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Learn business intelligence with online courses and programs

Business intelligence enables companies to use technology and data for problem-solving. Learn skills for careers in business intelligence and explore how enrolling in a business intelligence course can help you make better business decisions.

What is business intelligence?

Business intelligence is the study and management of data using various technologies and strategies to make well-informed business decisions.1 2 Professionals in this field rely on predictive analytics, which are insights created by applying data science in various degrees of complexity, in their daily work. The tools of business intelligence have applications outside of business as well, ranging from urban planning to fighting forest fires, making business intelligence a transferable skill. 

Some key skills and tools to learn for someone looking into careers in business intelligence include application suites like Microsoft’s Power BI or Tableau, which allow a data analyst to take data from various sources and turn it into visualizations; data warehousing, which is the management of large amounts of data used for business analysis; and data management solutions, which entails managing various data management platforms using manual and automated controls.

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Business intelligence course curriculum

An intro to business intelligence course or business intelligence tutorial is likely to focus on managing and interpreting data and may culminate with the awarding of a certificate. To become a business intelligence analyst is to take the tools of a data scientist and use them to inform and empower business decision-makers as they engage in problem-solving. A strong understanding of data analytics, business acumen, and specific industry knowledge, may be necessary for a business intelligence analyst, depending on the position.

For some careers in business intelligence, the fundamentals of math and data science may suffice. For other business intelligence careers, the ability to perform statistical analysis and apply advanced data science techniques may be required. Similarly, some roles require knowledge of one or more coding languages while others do not. Public speaking, communication, and project management skills may be required for those presenting data and visualizations to decision-makers.3

A bachelor’s degree in computer or data science may help students learn some of the technical skills commonly used in the field. In a master’s in data science program, students further expand their knowledge base, paying close attention to real-life applications and trends in the field. Some programs even allow for specialization.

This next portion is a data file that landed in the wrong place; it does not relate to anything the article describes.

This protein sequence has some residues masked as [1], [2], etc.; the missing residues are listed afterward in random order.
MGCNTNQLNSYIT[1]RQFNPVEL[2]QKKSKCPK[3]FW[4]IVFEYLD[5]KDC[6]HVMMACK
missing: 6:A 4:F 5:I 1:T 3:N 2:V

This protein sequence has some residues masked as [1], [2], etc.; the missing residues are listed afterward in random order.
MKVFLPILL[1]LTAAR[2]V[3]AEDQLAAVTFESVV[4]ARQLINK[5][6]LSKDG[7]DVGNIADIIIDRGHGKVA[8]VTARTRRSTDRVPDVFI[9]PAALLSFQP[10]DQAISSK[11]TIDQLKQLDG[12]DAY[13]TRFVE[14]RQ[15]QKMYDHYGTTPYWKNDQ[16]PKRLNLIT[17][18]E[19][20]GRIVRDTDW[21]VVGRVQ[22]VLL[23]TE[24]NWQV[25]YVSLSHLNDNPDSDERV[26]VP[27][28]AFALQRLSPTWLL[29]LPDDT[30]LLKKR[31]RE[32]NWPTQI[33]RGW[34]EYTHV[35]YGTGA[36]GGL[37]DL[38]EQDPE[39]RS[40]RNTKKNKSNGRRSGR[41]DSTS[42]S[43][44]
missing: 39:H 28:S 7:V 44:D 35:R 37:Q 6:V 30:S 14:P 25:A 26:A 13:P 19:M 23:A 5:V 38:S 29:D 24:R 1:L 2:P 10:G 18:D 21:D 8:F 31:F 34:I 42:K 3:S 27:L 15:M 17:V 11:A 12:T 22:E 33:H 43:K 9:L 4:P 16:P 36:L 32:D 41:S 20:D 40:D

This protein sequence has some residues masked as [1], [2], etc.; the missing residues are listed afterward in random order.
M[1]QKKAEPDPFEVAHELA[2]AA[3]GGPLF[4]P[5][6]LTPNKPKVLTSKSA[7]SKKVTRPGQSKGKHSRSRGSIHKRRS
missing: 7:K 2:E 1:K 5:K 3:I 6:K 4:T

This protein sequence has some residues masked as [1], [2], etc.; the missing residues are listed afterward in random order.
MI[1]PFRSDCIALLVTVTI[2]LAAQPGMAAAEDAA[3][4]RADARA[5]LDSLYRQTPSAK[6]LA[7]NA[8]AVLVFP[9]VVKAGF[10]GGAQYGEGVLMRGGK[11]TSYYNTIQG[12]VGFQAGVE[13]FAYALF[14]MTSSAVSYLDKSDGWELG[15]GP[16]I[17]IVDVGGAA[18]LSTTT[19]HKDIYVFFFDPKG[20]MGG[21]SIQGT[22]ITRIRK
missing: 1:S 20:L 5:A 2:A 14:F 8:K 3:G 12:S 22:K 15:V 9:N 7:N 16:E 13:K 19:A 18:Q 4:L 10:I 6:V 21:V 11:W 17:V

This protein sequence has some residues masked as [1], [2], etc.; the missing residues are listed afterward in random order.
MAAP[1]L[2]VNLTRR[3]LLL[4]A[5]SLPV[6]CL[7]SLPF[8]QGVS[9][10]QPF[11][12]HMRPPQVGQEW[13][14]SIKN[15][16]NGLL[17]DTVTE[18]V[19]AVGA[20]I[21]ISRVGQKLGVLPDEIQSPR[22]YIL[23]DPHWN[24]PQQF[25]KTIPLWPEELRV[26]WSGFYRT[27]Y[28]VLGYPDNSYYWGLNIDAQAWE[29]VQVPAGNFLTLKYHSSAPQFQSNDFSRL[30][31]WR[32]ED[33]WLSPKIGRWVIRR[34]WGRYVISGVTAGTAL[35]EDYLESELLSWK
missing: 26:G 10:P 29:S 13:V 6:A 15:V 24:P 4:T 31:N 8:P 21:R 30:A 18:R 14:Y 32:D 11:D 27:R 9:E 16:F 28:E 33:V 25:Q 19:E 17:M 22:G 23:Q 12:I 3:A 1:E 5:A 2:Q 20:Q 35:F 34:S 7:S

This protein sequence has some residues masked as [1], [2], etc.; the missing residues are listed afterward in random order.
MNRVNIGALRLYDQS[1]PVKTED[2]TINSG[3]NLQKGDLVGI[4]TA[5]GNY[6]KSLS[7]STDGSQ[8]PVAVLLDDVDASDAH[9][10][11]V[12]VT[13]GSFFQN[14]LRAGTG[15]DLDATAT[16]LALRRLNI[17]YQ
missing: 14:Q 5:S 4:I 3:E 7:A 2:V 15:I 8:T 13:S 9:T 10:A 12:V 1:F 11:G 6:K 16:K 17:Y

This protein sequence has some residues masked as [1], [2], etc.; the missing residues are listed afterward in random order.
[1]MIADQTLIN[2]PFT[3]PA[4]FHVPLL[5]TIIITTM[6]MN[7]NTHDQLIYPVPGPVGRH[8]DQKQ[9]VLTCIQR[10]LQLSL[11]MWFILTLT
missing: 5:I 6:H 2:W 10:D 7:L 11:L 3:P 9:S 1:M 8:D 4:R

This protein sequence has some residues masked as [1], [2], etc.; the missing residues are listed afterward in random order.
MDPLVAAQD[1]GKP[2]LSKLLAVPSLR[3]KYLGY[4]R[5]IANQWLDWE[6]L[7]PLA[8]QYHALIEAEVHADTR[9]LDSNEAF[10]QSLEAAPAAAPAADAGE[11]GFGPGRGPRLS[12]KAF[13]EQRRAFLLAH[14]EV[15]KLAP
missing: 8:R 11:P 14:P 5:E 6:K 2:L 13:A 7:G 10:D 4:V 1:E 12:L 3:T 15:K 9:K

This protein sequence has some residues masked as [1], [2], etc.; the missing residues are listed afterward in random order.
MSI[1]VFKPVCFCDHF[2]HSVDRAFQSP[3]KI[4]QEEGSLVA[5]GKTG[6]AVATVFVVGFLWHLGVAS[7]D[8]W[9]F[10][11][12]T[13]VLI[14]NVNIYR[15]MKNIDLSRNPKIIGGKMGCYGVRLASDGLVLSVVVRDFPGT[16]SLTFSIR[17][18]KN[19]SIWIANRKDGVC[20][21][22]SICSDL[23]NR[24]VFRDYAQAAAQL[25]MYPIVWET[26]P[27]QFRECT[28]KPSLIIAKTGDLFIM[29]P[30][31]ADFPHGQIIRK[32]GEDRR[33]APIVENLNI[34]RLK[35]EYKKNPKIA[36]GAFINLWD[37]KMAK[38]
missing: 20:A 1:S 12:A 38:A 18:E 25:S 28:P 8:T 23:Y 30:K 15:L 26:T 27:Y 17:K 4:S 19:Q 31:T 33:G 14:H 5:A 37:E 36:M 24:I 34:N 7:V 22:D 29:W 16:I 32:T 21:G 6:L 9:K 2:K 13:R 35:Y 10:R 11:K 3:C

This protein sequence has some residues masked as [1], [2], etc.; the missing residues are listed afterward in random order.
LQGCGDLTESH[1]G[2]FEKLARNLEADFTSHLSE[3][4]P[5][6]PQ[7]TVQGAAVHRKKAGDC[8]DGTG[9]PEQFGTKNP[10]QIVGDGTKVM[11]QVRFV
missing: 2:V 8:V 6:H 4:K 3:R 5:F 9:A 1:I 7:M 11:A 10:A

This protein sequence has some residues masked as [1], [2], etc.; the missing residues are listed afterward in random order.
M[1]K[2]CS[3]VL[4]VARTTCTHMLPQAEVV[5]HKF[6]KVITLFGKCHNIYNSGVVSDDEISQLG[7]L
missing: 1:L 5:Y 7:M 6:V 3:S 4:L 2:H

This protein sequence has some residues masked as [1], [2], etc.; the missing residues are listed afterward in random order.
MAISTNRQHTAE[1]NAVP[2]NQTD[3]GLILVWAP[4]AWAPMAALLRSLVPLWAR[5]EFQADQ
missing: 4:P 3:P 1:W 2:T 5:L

Business intelligence jobs

There are a wide variety of careers in business intelligence—enough to provide a unique fit for even the most diverse skills, levels of experience, and interests. Some divisions within a company that may require a business intelligence analyst, business intelligence developer, or business intelligence manager include operations, planning, product development, and strategic management. And since data science has applications in every industry, it’s possible to become a business intelligence analyst in a variety of settings ranging from big cities to rural areas. 

Become a business intelligence analyst

Business intelligence careers take many forms. Some people who have careers in business intelligence are much more like data scientists than others. Their jobs may range from data management to machine learning, which entails developing algorithms that use historical data to anticipate trends, opportunities, set-backs, etc.4 Others may be more involved with the business side of things, interacting with decision-makers regularly and engaging in real-world problem-solving, as opposed to strictly data-related problem-solving, such as improving the algorithms used to create predictive analytics. However, some positions are a mix of both providing predictive analytics to decision-makers and using predictive analytics to inform real-world problem-solving with decision-makers.

Software like Microsoft’s Power BI has made creating predictive analytics more accessible to individuals who don’t have a graduate certificate in data science by allowing them to create visualizations from various data sources.5 As a result, to become a business intelligence analyst one may follow the route of taking an online business intelligence course supplemented by online tutorials or analytics boot camps rather than getting a degree. Still, others begin their professional journey completing a bachelor’s degree program and later earning a master’s degree in a relevant field of study or one that aligns with their interests and preferred industry. 

Although some jobs are more demanding than others and require more education, ultimately, in the same way data can be used to make numerous business decisions, data can also create room for several business intelligence careers.